A new hypothesis for temperature acclimation by the photosynthetic apparatus is presented. An optimization model is developed to examined effects of changes in the organization of photosynthetic components on leaf photosynthesis under various growth temperatures where the photosynthetic apparatus is not damaged. In this model, photosynthetic rate is limited either by the capacity of ribulose bisphosphate carboxylase (RuBPCase) to consume ribulose bisphosphate (RuBP), or by the capacity of RuBP regeneration. For temperature dependence of the RuBPCase activity, data from Spinacia oleracea L., which have a temperature optimum of 30 °C, are used. For temperature dependence of the capacity of RuBP regeneration, two contrasting curves that have temperature optima of 30 °C ( Eucalyptus pauciflora Sieb. ex Spreng) and 40 °C ( Larrea divaricata Cav.) are applied. The temperature dependence of each process is fixed for respective species, but the rate of each process varies with changes in the amounts of components. The cost of proteins, in terms of nitrogen, required to carry out each process is calculated when nitrogen is partitioned differently among photosynthetic components. The optimal nitrogen partitioning that maximizes daily photosynthesis at a given temperature is obtained. The predicted temperature optimum of the photosynthetic rate in Larrea divaricata exhibits large shifts with changes in target temperature, while shifts are negligible in Eucalyptus pauciflora . It is suggested that the shift in temperature optimum of photosynthetic rate is large when the temperature dependences of the capacities of RuBPCase and RuBP regeneration differ from each other. Copyright 1997 Annals of Botany Company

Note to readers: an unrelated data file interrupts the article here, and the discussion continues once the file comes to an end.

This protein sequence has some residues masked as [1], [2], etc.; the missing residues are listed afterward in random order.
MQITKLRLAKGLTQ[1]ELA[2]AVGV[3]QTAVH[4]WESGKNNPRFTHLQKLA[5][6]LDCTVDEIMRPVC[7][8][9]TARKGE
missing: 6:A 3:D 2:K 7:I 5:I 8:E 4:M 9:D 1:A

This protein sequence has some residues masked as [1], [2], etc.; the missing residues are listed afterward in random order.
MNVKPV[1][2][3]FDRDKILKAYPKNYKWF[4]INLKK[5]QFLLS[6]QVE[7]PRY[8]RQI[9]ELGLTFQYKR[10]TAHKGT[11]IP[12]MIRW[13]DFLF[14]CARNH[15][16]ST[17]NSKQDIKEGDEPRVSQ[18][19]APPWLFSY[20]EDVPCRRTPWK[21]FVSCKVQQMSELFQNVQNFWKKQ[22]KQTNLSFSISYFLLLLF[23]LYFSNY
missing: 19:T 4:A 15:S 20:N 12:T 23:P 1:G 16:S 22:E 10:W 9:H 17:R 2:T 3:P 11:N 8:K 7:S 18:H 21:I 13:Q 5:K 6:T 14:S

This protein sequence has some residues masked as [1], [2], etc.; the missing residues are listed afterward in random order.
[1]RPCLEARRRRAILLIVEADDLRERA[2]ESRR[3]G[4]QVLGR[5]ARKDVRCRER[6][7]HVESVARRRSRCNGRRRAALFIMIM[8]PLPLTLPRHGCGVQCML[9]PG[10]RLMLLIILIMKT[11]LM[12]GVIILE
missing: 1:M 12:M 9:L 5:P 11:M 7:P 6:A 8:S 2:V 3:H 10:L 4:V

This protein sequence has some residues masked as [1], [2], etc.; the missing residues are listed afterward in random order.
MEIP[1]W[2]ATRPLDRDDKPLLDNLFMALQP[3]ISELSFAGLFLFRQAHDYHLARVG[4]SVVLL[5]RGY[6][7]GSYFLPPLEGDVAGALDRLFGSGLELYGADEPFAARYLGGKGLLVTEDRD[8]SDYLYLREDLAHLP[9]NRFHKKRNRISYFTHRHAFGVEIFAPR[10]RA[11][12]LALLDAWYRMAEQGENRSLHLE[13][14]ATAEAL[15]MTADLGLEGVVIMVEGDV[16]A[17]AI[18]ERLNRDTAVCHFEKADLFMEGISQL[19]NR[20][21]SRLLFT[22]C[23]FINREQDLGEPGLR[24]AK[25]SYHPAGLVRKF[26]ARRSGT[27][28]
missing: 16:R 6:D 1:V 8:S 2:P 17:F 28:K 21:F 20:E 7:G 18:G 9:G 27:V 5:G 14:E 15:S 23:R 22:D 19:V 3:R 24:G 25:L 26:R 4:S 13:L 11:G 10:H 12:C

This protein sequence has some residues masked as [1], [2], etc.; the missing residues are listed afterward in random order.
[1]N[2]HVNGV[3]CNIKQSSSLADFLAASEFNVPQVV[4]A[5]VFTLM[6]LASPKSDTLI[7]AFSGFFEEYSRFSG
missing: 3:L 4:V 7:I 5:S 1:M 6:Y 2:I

March 16, 1997 ; July 14, 1997 .


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Author notes

Biological Institute, Graduate School of Science, Tohoku University, Aoba, Sendai, 980-77, Japan